Monday, 25 June 2012

Echo Lake - Wild Peace

Album review by KevW


Since hearing 'In Dreams' back in 2010, Echo Lake had been on my personal radar and I'd been looking forward very much to hearing their debut, a promo of which I was lucky enough to receive prior to release. After listening to the album repeatedly I began to gather my thoughts with regards to writing a review. Part way through doing so, the tragic and shocking news broke that drummer Peter Hayes had passed away just days from its release. This puts a rather different perspective on the album and the way in which it could be reviewed. What follows is the review as it would have been from a totally objective point of view and without the sad news that broke this weekend, although naturally my thoughts and condolences go out to Peter's family, friends and band mates.

As with much music that comes under the shoegaze/dreampop banner, getting the mix right is crucial, and the genre's past is littered with tales of months of tweaking in the studio and pushing back release dates in the quest for sonic perfection (hello My Bloody Valentine, Spiritualized and more). It's fair to say that this debut album from London's Echo Lake has been a while in construction, and it's pretty clear that much of that time has been spent getting it to sound just right. Initially formed by Thom Hill (producer/songwriter/instrumentalist) and singer Linda Jarvis, the band began to flesh itself out for live dates, but studio-wise it was very much Hill who masterminded the project.

As for that all important mixing, well that works a treat. Jarvis' vocals are mainly pushed back to be engulfed by the other numerous layers of sound. The effect is a bit like deliriously seeing a mirage of Elizabeth Fraser appearing in a scorching desert of reverb. While the voice and depth feel warm, the clanging guitars and snappy drumming are far more chilling. 'Wild Piece' is an icy record and you could say that the warm colours covering the snowcapped mountains on the sleeve is a suitable visual metaphor for the music. Even when the compositions are relatively barren, as on 'Monday 5AM' there are no gaps in the sound, a gentle and comforting hum is always present. Right from the off the treated vocal washes drift back and forth, swirling around like ghosts in the ether.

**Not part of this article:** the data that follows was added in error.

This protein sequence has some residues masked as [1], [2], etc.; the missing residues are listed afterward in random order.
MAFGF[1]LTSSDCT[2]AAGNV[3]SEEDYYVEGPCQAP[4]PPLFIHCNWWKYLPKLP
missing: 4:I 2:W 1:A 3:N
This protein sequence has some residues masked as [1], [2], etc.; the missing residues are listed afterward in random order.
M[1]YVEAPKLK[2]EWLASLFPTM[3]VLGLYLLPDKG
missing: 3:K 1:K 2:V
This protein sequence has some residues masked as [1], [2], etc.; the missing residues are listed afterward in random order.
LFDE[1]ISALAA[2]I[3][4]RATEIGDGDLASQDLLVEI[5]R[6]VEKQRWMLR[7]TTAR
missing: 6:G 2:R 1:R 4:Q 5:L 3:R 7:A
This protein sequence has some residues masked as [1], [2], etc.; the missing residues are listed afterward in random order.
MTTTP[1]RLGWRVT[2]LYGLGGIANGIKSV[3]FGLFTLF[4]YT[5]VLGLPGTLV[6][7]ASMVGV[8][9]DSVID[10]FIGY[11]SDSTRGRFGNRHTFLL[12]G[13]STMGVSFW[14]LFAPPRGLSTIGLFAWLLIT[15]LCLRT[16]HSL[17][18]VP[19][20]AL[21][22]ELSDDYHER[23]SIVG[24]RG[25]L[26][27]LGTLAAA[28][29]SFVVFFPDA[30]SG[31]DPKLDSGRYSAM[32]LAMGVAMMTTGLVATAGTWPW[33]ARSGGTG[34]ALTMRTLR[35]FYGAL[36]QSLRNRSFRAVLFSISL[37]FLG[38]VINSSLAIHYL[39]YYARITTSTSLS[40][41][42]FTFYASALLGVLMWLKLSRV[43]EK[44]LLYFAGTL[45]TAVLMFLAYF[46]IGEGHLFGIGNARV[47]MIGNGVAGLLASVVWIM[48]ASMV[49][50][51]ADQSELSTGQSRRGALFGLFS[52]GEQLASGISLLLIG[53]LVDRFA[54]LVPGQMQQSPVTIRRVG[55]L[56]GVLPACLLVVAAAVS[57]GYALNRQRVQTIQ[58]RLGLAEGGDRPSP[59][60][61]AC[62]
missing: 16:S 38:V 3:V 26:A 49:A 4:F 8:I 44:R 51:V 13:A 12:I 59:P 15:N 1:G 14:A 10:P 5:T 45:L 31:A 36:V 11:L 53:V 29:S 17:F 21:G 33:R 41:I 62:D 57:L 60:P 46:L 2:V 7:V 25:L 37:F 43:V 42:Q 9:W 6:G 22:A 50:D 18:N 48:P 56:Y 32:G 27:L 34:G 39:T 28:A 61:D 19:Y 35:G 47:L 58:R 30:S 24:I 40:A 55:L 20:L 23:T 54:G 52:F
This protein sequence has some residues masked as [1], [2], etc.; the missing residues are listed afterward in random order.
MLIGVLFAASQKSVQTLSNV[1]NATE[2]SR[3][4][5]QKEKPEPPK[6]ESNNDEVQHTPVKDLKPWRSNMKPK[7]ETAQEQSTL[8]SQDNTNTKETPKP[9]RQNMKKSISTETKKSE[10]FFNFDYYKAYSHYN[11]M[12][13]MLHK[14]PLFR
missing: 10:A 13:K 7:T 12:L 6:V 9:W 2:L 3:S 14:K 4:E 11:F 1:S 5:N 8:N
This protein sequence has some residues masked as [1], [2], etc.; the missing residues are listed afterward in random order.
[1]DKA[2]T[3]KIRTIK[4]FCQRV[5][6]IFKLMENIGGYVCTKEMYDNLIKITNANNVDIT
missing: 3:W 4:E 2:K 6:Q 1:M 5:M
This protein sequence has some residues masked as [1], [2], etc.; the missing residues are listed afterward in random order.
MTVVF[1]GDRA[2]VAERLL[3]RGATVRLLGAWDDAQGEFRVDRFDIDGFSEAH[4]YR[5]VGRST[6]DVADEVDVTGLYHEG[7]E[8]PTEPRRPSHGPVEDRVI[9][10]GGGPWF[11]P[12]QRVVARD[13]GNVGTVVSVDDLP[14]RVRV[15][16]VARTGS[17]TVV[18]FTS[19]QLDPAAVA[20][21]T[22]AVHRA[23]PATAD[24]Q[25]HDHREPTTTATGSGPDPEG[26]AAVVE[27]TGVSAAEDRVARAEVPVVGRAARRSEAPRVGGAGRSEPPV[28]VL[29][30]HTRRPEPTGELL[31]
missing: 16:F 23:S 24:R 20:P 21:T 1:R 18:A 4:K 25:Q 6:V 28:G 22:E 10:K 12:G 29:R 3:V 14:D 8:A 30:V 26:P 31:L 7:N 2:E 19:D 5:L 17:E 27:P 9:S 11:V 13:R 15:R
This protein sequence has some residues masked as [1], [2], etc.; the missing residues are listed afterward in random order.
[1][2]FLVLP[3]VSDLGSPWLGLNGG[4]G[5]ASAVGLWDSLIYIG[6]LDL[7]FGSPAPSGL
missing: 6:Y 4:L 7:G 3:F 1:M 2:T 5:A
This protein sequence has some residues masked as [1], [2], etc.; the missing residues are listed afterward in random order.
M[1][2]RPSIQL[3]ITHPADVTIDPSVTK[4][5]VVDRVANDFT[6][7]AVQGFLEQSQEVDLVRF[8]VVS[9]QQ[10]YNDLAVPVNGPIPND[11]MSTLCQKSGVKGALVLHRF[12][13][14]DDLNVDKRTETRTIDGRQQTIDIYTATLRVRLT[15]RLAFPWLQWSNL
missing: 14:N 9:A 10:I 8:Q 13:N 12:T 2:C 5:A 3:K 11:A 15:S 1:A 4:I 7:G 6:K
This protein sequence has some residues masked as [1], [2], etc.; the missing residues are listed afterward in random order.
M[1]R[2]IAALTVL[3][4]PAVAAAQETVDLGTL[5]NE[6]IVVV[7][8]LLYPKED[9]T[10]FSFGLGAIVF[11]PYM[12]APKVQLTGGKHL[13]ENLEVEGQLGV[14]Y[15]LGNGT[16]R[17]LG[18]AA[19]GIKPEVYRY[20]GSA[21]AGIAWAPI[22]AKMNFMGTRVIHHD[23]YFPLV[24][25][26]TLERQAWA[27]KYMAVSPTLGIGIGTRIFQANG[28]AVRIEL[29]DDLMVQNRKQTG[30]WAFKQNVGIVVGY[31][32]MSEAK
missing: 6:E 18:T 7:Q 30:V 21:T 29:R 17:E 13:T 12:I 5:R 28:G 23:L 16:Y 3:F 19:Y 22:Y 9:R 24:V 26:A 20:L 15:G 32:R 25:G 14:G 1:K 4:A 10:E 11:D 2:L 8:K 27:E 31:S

As lovely as the more atmospheric pieces are (and really, they're done incredibly well), it's when Echo Lake spring in to song mode that they're at their most memorable. 'Another Day' is indiepop forced through several echo chambers, 'Last Song Of The Year' is otherworldly and haunting, 'Even The Blind' is post-punk played through the tinniest of AM radios and the sublime 'In Dreams' is still truly wonderful with it's motorik beat, distant voices and sharp, simple guitar chimes. While 'Wild Peace' isn't quite as solid as could have been hoped, it's no let down either. The impression here is that Thom Hill is finding his feet, discovering new ways to manipulate sounds and combining them with traditional pop. It's a commendable album but you suspect the very best is yet to come.





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